Re: Near-Term Scenarios

Mark Crosby (
Mon, 11 May 1998 07:13:17 -0700 (PDT)

> Computer Technology (Processing, Interface,
Software, Networks):

These will disappear ... swallowed by The Wall (AKA
TV) ... ubiquitous ... only a few AI techs will
recall the quaint terms "megabyte" and "megahertz".

> Communication Technology:

>From a BLS news summary of April 16, 1998: "In its
first major study of the economic effect of the
Internet, the Commerce Department says that Net
traffic is doubling every 100 days, and electronic
commerce should reach $300 billion by 2002. More than
100 million people are now on line, according to the
wide-ranging report. The 'digital economy' is growing
at double the rate of the overall economy and
represents more than 8 percent of the gross domestic
product, it said."

Still, it looks like the old material economy is
still keeping a spike in the swell of the digital
economy, for a while yet ;-)

> Neuroscience/Neuromedicine/Bio-cognitive Science &

One response says "no effect on everyday life", but I
agree with others who see prospects for big advances
in slowing brain degradation in the elderly, perhaps
allowing this growing segment of the population to
continue productively contributing their vast stores
of knowledge, not to mention their well-tempered
reason (but conservative biases as well..) to the
advancement of society. Helpfully (because their
numbers will decline ;) religious Puritans will
resist these drugs & technologies.

> Genetic Science and Technology:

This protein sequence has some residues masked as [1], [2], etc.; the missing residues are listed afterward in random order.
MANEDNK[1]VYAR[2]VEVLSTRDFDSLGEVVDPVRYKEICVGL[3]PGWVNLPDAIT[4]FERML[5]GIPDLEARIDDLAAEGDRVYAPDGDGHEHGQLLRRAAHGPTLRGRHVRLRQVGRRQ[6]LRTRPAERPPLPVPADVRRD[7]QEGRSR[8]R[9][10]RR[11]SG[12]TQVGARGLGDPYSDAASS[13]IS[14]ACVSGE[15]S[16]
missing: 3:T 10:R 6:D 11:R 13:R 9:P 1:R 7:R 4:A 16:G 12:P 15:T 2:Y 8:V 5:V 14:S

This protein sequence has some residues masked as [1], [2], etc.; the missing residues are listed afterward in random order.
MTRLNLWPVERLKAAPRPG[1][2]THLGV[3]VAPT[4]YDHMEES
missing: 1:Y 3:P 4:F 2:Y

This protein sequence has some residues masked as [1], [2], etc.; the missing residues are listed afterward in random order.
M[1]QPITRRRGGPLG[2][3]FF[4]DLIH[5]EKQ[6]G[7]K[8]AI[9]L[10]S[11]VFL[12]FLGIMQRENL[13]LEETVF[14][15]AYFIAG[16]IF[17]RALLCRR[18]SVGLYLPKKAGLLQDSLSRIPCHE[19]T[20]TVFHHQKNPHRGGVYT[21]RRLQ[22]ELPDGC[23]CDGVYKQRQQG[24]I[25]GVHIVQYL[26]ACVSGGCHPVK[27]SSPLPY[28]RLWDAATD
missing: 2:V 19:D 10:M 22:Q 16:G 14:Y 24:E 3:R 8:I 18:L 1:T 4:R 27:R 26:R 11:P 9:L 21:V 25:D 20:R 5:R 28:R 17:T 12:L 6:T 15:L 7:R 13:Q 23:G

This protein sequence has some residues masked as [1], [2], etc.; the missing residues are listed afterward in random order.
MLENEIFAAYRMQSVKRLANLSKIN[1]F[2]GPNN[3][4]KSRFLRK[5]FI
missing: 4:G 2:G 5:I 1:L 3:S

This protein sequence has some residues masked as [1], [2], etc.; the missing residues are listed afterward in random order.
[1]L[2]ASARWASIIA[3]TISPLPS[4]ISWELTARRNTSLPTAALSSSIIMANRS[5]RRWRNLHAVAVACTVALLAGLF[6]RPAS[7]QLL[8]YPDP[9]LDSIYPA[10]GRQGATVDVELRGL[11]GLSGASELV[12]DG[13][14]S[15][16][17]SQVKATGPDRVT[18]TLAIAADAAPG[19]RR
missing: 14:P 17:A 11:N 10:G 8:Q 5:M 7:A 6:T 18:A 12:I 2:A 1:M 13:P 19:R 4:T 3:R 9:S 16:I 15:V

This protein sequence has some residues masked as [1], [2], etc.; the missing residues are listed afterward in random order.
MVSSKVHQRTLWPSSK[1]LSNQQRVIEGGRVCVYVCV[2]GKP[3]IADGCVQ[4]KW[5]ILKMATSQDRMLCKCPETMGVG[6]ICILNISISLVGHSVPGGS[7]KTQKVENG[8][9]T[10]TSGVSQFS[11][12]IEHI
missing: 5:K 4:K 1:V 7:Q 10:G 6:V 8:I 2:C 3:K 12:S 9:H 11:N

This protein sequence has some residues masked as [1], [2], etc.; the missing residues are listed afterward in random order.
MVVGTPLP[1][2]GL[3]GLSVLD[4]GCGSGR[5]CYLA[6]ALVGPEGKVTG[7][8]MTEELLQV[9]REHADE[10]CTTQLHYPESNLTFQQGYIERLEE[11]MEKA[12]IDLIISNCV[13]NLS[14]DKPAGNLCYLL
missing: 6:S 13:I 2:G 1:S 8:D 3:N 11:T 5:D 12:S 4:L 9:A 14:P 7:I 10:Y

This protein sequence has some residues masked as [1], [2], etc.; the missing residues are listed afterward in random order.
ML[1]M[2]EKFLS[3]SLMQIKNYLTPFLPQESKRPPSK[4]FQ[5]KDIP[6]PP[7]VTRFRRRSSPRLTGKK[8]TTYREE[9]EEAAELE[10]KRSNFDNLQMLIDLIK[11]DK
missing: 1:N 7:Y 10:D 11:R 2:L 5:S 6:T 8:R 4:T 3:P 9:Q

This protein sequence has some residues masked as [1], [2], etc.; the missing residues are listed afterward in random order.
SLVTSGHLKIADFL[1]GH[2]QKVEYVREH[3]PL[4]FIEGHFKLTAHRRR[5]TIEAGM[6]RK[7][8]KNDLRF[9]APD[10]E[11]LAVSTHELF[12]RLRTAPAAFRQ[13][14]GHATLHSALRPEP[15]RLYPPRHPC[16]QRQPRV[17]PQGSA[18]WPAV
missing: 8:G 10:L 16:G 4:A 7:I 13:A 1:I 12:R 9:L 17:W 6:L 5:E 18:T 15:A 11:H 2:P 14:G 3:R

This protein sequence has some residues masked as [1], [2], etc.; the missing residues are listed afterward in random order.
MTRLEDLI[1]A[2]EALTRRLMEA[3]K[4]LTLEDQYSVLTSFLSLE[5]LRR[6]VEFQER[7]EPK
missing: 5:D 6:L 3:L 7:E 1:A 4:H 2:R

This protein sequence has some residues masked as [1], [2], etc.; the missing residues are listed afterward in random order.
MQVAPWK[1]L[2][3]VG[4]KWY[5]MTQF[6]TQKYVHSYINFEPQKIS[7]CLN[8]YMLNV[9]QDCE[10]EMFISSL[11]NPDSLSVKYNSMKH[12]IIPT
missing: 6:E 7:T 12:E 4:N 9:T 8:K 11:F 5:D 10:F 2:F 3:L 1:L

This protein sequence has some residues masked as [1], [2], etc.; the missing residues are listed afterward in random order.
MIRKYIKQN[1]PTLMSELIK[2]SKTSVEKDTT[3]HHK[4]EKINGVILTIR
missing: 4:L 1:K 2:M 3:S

Weekend news: "accord gives the project enormous
genetic sequencing capacity and could trim years off
the current timetable for making a map of the human
genome". Still, it's going to take many more years to
explore the back country of this map, even with the
help of robust AI - which might even finally emerge
from this area.

> Manufacturing and Materials Science & Technology

Last week's news: Susan Warren writes about "Whatever
Happened to the Buckyball?" in the May 4th WSJ noting
how "Buckyballs [STILL] cost $11k and up per pound"
but they'd need to drop to $2.5k per pound to be
useful for pharmaceuticals, $680/lb for catalysts,
$100/lb for optical materials, and $15/lb or less for
most other materials applications.

> Business & Finance Technology and Practice:

The key economic statistic, productivity, "slowed
sharply in the 1st qtr", supposedly "a reminder that
it is still an open question whether the U.S. economy
can sustain vigorous expansion with low inflation". I
work at BLS and am convinced that these productivity
figures are pretty meaningless. Yet, the Business
Council uses these to promote slower growth, hoping
this will inspire the Fed not to raise interest
rates. Here we see that quaint notions and political
pressure from entrenched rate-sensitive industries
are conspiring to keep us saddled with slow-growth,
status-quo macroeconomic policies.

Also, today's WSJ "Outlook" column deals with "Fixing
[the] Tower of Babel In Global Accounting", something
essential so that corporations can list on any stock
market world-wide and open the global economy to
investors everywhere. However, count on things going
slowly here because "they create thorny political and
regulatory problems" for the Nanny-State.

>From another front-page WSJ article today, headlined
"Growing Up": "The emphasis on mergers is as much a
reflection of the stock market these days as it is of
the telecomm industry: What junk bonds were to the
takeover-crazed 1980s, muscle-bound stock deals are
to the merger mania of the late 1990s".

Meanwhile, 737s are being grounded to check for
wiring problems - time for a nap in the terminal...

Mark Crosby

"And the seasons, they go round and round, and the
painted ponies go up and down, we're captured on a
carousel of time. We can't return, we can only look
behind from where we've been, and go round and round
and round in the circle game" - Old Popular Song
(that, unfortunately, keeps repeating in my mind this

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